Thinking of Moving to Phoenix?
Is a Move to Phoenix from Las Vegas Right for You?
For those looking to move out of Las Vegas, the Phoenix metropolitan area is an excellent place to consider. For one thing, you won’t be giving up urban amenities with a move to Phoenix which has about 1.6 million residents. In fact, Phoenix is the sixth-largest city in the United States with a metropolitan area of about 4.5 million residents. Like Vegas, it’s a favorite of snowbirds, as more than 16 million people visit Phoenix each year for fun and sun.
There are a lot of similarities and differences between Phoenix and Las Vegas, as well as differences between Phoenix and other popular regional relocation destinations, such as southern California. To help you decide if Phoenix is a place you’d enjoy, here are a few of them:
Similarities between Phoenix and Vegas
The climate will make Las Vegans feel right at home. Like much of the American Southwest, Phoenix and its suburbs occupy an area of river valleys surrounded by impressive desert terrain. The Sonoran Desert offers hot summers, mild winters with cool winter evenings, and occasional monsoon rains. The region is slightly more humid than Southern Nevada, but nothing like the humidity one would encounter during summers in, for example, Florida or other Southeastern states.
With its open desert vistas and clear skies, incredible sunrises and sunsets are a year-round commodity. Some variations in the weather are the result of Phoenix having a lower average elevation (approximately 1080 feet above sea level) compared to Las Vegas (at 2000 feet). Fast winds may whip up dust storms known as haboobs. Remember to keep the windows closed if one approaches.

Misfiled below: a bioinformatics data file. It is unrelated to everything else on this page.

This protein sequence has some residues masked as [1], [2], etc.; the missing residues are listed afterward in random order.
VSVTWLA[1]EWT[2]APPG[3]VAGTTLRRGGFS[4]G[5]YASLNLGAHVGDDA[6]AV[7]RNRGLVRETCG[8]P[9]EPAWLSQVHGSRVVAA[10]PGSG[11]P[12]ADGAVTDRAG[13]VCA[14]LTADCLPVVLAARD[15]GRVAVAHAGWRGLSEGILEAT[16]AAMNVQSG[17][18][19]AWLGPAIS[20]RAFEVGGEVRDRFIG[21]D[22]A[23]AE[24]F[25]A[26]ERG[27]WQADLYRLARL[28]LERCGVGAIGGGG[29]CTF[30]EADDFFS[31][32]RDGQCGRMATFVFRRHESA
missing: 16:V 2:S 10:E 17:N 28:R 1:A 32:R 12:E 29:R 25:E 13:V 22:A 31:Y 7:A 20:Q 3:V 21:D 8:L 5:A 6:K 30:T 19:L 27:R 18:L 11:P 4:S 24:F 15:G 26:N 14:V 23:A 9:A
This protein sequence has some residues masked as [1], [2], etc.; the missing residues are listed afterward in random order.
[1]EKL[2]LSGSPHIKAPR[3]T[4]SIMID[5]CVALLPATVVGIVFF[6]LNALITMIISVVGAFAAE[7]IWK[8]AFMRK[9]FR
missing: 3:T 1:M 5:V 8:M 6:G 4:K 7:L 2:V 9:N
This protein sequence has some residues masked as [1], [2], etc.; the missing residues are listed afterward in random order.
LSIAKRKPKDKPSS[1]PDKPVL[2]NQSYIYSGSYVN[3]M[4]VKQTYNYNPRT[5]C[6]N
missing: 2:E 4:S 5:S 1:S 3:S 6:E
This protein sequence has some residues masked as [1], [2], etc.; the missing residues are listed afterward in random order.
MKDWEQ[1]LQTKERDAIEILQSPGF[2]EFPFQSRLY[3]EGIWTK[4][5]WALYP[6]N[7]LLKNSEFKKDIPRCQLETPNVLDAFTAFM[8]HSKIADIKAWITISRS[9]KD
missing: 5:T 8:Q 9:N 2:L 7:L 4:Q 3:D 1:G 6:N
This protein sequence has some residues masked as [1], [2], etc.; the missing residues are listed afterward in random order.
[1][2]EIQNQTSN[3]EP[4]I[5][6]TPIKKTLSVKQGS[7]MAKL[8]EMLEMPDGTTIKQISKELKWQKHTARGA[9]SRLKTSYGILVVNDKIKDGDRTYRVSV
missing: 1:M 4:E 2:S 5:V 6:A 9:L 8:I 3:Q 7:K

The region has a lot of cultural diversity. Part of the Wild West, the region also has a long history of Native American and Latin American settlement. Similar to Clark County, migration to Phoenix has come from the eastern United States, other areas of the Southwest, and newcomers from throughout the world. Although the cuisine is not as diverse as in Vegas, foodies will love the growing number of popular drive-thru restaurants, great choice of authentic Mexican cuisine, and an emerging coffee scene.
Things to Do
Tourism is seasonal. While people fly into McCarran throughout the year for Vegas escapes, snowbirds make their greatest impact in Phoenix between November and February or March, depending on if they stay to watch one of the fifteen Major League Baseball teams that play in the Cactus League. Spring Training brings many baseball fans to the region. Unlike the Grapefruit League in Florida, fans do not have to drive across the state to see games, since they all take place in the Phoenix Metro area.
Speaking of sports, the region is home to five major sports franchises that provide year-round excitement: the Arizona Cardinals (NFL), Arizona Coyotes (NHL, and the natural rivals of the Vegas Golden Knights), Arizona Diamondbacks (MLB), Phoenix Mercury (WNBA), and Phoenix Suns (NBA). Popular attractions include the Arizona Science Center, Desert Botanical Garden, Phoenix Zoo, and Wet’n’Wild Phoenix, for starters.